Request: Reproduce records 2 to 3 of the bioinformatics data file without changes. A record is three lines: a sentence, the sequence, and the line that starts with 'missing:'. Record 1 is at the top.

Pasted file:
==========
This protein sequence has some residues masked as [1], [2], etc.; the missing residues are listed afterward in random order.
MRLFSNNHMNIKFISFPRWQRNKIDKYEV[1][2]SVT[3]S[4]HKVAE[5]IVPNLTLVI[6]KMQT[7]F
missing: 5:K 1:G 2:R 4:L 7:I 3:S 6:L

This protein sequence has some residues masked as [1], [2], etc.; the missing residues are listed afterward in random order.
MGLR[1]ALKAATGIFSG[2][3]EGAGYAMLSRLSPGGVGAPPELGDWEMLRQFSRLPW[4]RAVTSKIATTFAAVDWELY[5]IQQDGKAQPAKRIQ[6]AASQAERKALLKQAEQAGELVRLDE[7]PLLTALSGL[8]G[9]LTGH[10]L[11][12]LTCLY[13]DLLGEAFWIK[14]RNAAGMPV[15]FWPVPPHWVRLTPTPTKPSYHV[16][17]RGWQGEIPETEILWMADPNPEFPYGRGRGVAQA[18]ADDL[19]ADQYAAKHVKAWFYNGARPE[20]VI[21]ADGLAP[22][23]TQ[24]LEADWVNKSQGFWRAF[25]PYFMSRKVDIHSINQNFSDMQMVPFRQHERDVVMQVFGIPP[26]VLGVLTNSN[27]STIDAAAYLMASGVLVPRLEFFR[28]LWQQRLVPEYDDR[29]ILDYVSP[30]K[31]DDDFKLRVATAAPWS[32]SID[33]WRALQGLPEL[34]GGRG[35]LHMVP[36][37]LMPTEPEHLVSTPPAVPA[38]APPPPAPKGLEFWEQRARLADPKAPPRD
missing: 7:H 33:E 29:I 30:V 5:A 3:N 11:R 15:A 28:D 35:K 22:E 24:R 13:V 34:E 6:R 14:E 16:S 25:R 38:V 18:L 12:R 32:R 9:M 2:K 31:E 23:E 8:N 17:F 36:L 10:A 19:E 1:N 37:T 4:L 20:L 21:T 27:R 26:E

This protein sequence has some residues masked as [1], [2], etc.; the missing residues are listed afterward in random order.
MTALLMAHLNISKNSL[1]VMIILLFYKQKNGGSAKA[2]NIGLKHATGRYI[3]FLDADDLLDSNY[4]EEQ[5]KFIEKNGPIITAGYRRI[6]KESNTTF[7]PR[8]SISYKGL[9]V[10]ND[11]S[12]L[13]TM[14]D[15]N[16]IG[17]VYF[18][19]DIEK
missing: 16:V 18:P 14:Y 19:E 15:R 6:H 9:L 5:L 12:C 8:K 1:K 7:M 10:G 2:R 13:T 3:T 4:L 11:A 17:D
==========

This protein sequence has some residues masked as [1], [2], etc.; the missing residues are listed afterward in random order.
MGLR[1]ALKAATGIFSG[2][3]EGAGYAMLSRLSPGGVGAPPELGDWEMLRQFSRLPW[4]RAVTSKIATTFAAVDWELY[5]IQQDGKAQPAKRIQ[6]AASQAERKALLKQAEQAGELVRLDE[7]PLLTALSGL[8]G[9]LTGH[10]L[11][12]LTCLY[13]DLLGEAFWIK[14]RNAAGMPV[15]FWPVPPHWVRLTPTPTKPSYHV[16][17]RGWQGEIPETEILWMADPNPEFPYGRGRGVAQA[18]ADDL[19]ADQYAAKHVKAWFYNGARPE[20]VI[21]ADGLAP[22][23]TQ[24]LEADWVNKSQGFWRAF[25]PYFMSRKVDIHSINQNFSDMQMVPFRQHERDVVMQVFGIPP[26]VLGVLTNSN[27]STIDAAAYLMASGVLVPRLEFFR[28]LWQQRLVPEYDDR[29]ILDYVSP[30]K[31]DDDFKLRVATAAPWS[32]SID[33]WRALQGLPEL[34]GGRG[35]LHMVP[36][37]LMPTEPEHLVSTPPAVPA[38]APPPPAPKGLEFWEQRARLADPKAPPRD
missing: 7:H 33:E 29:I 30:V 5:A 3:N 11:R 15:A 28:D 35:K 22:E 24:R 13:V 34:E 6:R 14:E 16:S 25:R 38:V 18:L 12:R 32:R 9:M 2:K 31:E 23:E 8:N 17:F 36:L 10:A 19:E 1:N 37:T 4:L 20:L 21:T 27:R 26:E

This protein sequence has some residues masked as [1], [2], etc.; the missing residues are listed afterward in random order.
MTALLMAHLNISKNSL[1]VMIILLFYKQKNGGSAKA[2]NIGLKHATGRYI[3]FLDADDLLDSNY[4]EEQ[5]KFIEKNGPIITAGYRRI[6]KESNTTF[7]PR[8]SISYKGL[9]V[10]ND[11]S[12]L[13]TM[14]D[15]N[16]IG[17]VYF[18][19]DIEK
missing: 16:V 18:P 14:Y 19:E 15:R 6:H 9:L 5:L 12:C 8:K 1:K 7:M 10:G 2:R 13:T 3:T 4:L 11:A 17:D